Short reviews of movies now playing: J’ai Tue Ma Mere, Polytechnique, Police: Adjective, Revanche

Posted in Austria, Canada, Communism, Crime, Drama, Feminism, Movies, Quebec, Romania, TIFF, Uncategorized by CulturalMining.com on January 25, 2010

There are some good movies now playing that you should try to catch. TIFF Cinematheque Ontario, in Toronto, is running a series of good movies this coming week, including the top 10 Canadian movies made last year. Not surprisingly some of the most interesting ones are from Quebec.


J’ai Tue Ma Mere (in French)
Dir Xavier Dolan

If you have the chance, try to catch J’ai Tue ma Mere, (I Killed My Mother) a coming of age comic-drama about a gay teenager and his troubles with his gauche and difficult, but loving mother. Hubert (Xavier Dolan) doesn’t get along with his mother. He’s smart and well-read, but he isn’t doing well in school. He’d rather spend time with his boyfriend Antonin than in his own home. Hubert and his mother, played, perfectly by Anne Dorval, each try to win one another’s affections but things always devolve into shouting fights between mother and son, until he is forced to move out.

It’s a low-budget movie, but really well done, with believable characters, funny lines, interesting story, good acting. And, amazingly, this semi-auto-biographical film was directed and written by the same 19-year-old (Xavier Dolan) who plays the main character. And it’s a good movie, not just because it was directed by a kid.

Polytechnique (In French)
Dir: Denis Villeneuve

Another Quebec film, beautifully done, but not as successful in my eyes, was Polytechnique, (directed by Denis Villeneuve) a fictionalized version of the 1989 massacre of 14 women at Ecole Polytechnique, the engineering school at the University of Montreal. It’s very similar to Elephant, Gus Van Sant’s great movie Elephant (from 2003), about the killings at Columbine, but Polytechnique was shot in black and white. It is an upsetting and moving period drama of that horrible massacre, in which a crazed gunman shot as many women as he could because they were “feminists”. Which brings me to my beef with this movie.

Like so many other movies, this one feels like it just can’t bare to tell a story through the point of view of a woman. The director gives us the killer’s private thoughts (Maxim Gaudette) as well as some of the victims (in other words, all of the women – but especially Valerie played by Karine Vannasse) but then feels obliged to create a heroic male counterpart to the villain (Sebastien Huberdeaux). So we get something that feels a bit like the old silent movies where a Dudley Do-right rides in to try to rescue the Damsel in Distress from the bad guy. Since it’s a made-up dramatization, would it have been so difficult to make the fictional, tragic hero a woman instead of a man? Especially in a movie about a massacre of women killed for daring to be the equals of men.

Anyway, as I said it’s beautifully shot movie, black and white, set in a wintery Montreal. It’s visually great, and (except for my problem with the film itself) is a good telling of this tragedy.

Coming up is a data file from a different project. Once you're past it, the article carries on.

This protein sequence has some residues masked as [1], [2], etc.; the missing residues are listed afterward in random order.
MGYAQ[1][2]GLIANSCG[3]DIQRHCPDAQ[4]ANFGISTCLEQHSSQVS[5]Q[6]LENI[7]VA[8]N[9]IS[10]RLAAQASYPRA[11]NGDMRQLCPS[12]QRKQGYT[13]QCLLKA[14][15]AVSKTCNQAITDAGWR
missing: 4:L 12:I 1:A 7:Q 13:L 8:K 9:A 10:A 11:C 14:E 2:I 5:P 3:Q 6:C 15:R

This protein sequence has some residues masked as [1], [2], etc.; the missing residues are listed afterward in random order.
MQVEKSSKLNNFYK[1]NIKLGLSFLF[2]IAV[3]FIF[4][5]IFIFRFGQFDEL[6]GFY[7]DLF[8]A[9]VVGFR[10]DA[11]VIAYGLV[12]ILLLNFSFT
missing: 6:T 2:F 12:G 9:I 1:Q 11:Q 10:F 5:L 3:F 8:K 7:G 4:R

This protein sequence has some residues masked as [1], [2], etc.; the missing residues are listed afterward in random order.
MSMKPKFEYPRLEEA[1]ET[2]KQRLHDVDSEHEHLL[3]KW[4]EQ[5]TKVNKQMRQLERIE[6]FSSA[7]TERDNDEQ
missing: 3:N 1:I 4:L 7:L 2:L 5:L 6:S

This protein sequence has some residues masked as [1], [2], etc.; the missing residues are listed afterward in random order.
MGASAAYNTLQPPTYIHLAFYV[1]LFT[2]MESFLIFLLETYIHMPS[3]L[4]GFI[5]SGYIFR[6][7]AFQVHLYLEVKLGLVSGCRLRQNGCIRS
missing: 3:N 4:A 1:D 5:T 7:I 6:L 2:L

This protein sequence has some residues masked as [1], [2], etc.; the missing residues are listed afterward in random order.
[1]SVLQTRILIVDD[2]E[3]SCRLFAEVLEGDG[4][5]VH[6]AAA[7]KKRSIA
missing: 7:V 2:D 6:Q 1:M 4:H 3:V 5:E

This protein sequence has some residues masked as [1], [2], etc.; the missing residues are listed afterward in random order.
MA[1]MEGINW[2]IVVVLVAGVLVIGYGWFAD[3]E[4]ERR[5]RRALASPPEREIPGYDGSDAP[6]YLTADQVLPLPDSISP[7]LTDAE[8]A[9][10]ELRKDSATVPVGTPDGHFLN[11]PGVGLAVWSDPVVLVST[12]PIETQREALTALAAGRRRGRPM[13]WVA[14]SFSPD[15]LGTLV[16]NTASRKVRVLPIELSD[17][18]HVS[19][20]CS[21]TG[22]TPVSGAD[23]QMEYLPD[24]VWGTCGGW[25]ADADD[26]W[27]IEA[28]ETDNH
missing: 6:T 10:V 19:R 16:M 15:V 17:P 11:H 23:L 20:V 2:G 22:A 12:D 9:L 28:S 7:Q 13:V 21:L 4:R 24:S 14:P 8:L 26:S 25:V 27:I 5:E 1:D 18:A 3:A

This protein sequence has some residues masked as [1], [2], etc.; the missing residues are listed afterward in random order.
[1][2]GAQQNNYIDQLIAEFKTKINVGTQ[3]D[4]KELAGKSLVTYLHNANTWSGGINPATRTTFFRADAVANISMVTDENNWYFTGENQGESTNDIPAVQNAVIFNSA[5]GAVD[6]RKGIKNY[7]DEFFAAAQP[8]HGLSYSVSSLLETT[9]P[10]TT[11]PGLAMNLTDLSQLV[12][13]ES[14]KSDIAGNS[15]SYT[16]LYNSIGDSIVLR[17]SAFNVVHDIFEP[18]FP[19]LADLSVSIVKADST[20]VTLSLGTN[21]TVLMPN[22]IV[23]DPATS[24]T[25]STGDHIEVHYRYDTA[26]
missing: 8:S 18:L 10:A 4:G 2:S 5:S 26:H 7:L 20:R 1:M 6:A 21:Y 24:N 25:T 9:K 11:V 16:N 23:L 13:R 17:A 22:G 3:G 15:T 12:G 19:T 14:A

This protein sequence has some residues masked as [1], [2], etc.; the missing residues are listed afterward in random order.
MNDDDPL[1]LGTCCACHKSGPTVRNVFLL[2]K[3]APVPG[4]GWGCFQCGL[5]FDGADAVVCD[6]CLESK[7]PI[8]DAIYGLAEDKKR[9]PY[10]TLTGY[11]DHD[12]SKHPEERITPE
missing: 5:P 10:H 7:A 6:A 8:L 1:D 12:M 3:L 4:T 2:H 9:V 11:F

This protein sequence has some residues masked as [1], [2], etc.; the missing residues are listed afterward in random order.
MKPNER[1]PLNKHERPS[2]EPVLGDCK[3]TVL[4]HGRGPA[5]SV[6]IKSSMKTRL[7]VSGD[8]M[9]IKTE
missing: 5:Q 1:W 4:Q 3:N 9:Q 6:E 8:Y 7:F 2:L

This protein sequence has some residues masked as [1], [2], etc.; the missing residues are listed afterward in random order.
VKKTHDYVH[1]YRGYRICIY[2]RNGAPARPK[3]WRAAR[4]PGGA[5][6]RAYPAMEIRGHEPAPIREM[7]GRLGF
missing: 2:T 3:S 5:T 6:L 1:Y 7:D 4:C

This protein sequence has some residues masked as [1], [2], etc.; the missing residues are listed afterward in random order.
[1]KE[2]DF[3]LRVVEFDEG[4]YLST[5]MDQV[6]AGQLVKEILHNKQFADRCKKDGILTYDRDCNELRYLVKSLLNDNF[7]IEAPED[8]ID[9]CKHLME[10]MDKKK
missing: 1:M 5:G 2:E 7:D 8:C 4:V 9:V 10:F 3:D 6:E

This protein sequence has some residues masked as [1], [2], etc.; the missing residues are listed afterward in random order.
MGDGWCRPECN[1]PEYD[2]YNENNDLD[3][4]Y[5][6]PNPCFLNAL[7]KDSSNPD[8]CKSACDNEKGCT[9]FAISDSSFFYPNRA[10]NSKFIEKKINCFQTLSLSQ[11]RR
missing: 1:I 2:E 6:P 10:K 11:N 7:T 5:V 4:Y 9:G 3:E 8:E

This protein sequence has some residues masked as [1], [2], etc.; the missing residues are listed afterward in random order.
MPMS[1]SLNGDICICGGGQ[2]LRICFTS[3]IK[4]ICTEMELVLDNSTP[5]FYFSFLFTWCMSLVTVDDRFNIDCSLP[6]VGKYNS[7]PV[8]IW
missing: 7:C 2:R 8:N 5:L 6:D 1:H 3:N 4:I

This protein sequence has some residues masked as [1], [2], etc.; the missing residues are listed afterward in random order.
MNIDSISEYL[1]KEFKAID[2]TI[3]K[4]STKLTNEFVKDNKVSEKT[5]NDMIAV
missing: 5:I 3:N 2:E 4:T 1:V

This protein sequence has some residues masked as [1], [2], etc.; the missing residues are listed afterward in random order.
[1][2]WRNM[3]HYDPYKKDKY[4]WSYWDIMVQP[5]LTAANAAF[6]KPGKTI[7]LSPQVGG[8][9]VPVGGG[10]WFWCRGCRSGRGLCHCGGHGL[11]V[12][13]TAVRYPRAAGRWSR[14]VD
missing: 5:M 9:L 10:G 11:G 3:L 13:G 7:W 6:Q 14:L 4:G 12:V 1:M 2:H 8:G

Also opening very soon are two European movies, one from Romania and one from Austria, both good.


Police: Adjective (in Romanian)
Dir: Corneliu Porumboiu

This movie is about a cop, Cristi, living in a modern, small city in present-day Romania, where people have the trappings of western Europe and modernity, but with the pedantic, rule obsessed absurdity of the communist Ceausescu still strong.

Cristi is asked to launch a sting operation on a high school kid who smokes pot with his friends. Cristi doesn’t think it’s fair so refuses to do so, but is pressured by his boss. His tension at the absurdity of the issue continues in his apartment as he tries to understand the reasoning behind it. His wife/girlfriend, a school teacher, doesn’t help with her own obsession with an awful Eurovision-type song that she tries to analyse (in one of the funniest scenes in the movie.)

This is a very slow-paced “art” film, but I enjoyed it’s off-beat sensibility in its realistic-seeming (at times, maybe, too realistic) depiction of daily life in Romania. Don’t see it expecting another 4 Months, 3 Weeks, and 2 Days (a drama about a Ceausescu-era woman trying to get an illegal abortion). It doesn’t have the narrative drive and tension of that great movie. But it is still very good.


Revanche (in German)
Dir: Gotz Spielmann

Alex a strong ex-con and his beautiful Ukrainian girlfriend Tamara both work at a brothel, Irina in a bedroom, Alex moving boxes in the basement. They sneak away for athletic love-making in his apartment as she tries to teach him Ukrainian. They want to escape the sleazy life of Vienna’s demi-monde and head somewhere warm away from her increasingly sketchy pimp. But they need money,

Alex comes up with a foolproof plan to hold up a bank not far from his estranged grandfather’s country homestead. But things don’t go as planned when a wimpy local cop happens upon the robbery. Alex is forced to hide out at his grandfather’s home. Tension grows as he contemplates revenge – hence the title – and chops away, violently, at a pile of firewood…

This is a great movie that I saw at the Toronto International Film Festival over two years ago but still remember very clearly. When a film resonates for so long it’s a good sign that it’s worth seeing. This is an excellent, moving film, beautifully shot. Alex (Johannes Krisch) and his grandfather (Johannes Thanheiser) are especially good.

– Daniel Garber, January 13, 2009

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